Saint of the day:
Sunday of the Forefathers
Sunday of the Forefathers
All the great Fathers and Mothers and Prophets of the Old Testament, starting with Adam, Abraham, the Righteous Sarah, Isaac and Jacob, including Holy Prophet Elias and Daniel, and concluding with Holy Prophet Zechariah (Zachary), Joachim and Anna, Holy Prophet and Forerunner John the Baptist and The Theotokos. They lived before the Law and under the Law, especially the Patriarch Abraham, to whom God said, "In thy seed shall all of the nations of the earth be blessed" (Genesis 12:3, 22:18).
The Wailing Wall or Western Wall, known in Islam as the Buraq Wall, is an ancient limestone wall in the Old City of Jerusalem. It is a relatively small segment of a far longer ancient retaining wall, known also in its entirety as the "Western Wall".
Solomon was the biblical king most famous for his wisdom. In 1 Kings he sacrificed to God, and God later appeared to him in a dream, asking what Solomon wanted from God. Solomon asked for wisdom. Pleased, God personally answered Solomon's prayer, promising him great wisdom because he did not ask for self-serving rewards like long life or the death of his enemies.
Perhaps the best known story of his wisdom is the Judgment of Solomon; two women each lay claim to being the mother of the same child. Solomon easily resolved the dispute by commanding the child to be cut in half and shared between the two. One woman promptly renounced her claim, proving that she would rather give the child up than see it killed. Solomon declared the woman who showed compassion to be the true mother, entitled to the whole child. Solomon was traditionally considered the author of several biblical books, "including not only the collections of Proverbs, but also of Ecclesiastes and the Song of Solomon and the later apocryphal book the Wisdom of Solomon."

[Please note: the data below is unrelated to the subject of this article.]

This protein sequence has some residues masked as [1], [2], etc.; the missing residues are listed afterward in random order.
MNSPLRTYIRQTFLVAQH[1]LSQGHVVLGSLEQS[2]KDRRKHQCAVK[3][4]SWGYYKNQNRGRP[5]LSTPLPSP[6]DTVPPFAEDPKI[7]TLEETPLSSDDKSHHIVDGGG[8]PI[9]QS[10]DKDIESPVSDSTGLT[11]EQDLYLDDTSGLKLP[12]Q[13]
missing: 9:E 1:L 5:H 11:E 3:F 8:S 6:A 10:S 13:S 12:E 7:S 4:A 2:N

According to the Hebrew Bible, the Israelite monarchy gained its highest splendour and wealth during Solomon's reign of 40 years. In a single year, according to 1 Kings 10:14, Solomon collected tribute amounting to 666 talents (18,125 kilograms) of gold. Solomon is described as surrounding himself with all the luxuries and the grandeur of an Eastern monarch, and his government prospered. He entered into an alliance with Hiram I, king of Tyre, who in many ways greatly assisted him in his numerous undertakings.
For some years before his death, David was engaged in collecting materials for building a temple in Jerusalem as a permanent home for Yahweh and the Ark of the Covenant. Solomon is described as undertaking the construction of the temple, with the help of an architect, also named Hiram, and other materials, sent from King Hiram of Tyre. After the completion of the temple, Solomon is described in the biblical narrative as erecting many other buildings of importance in Jerusalem. For 13 years, he was engaged in the building of a royal palace on Ophel (a hilly promontory in central Jerusalem). This complex included buildings referred to as: The House (or Hall) of the Forest of Lebanon The Hall or Porch of Pillars The Hall of the Throne or the Hall of Justice as well as his own residence and a residence for his wife, Pharaoh's daughter.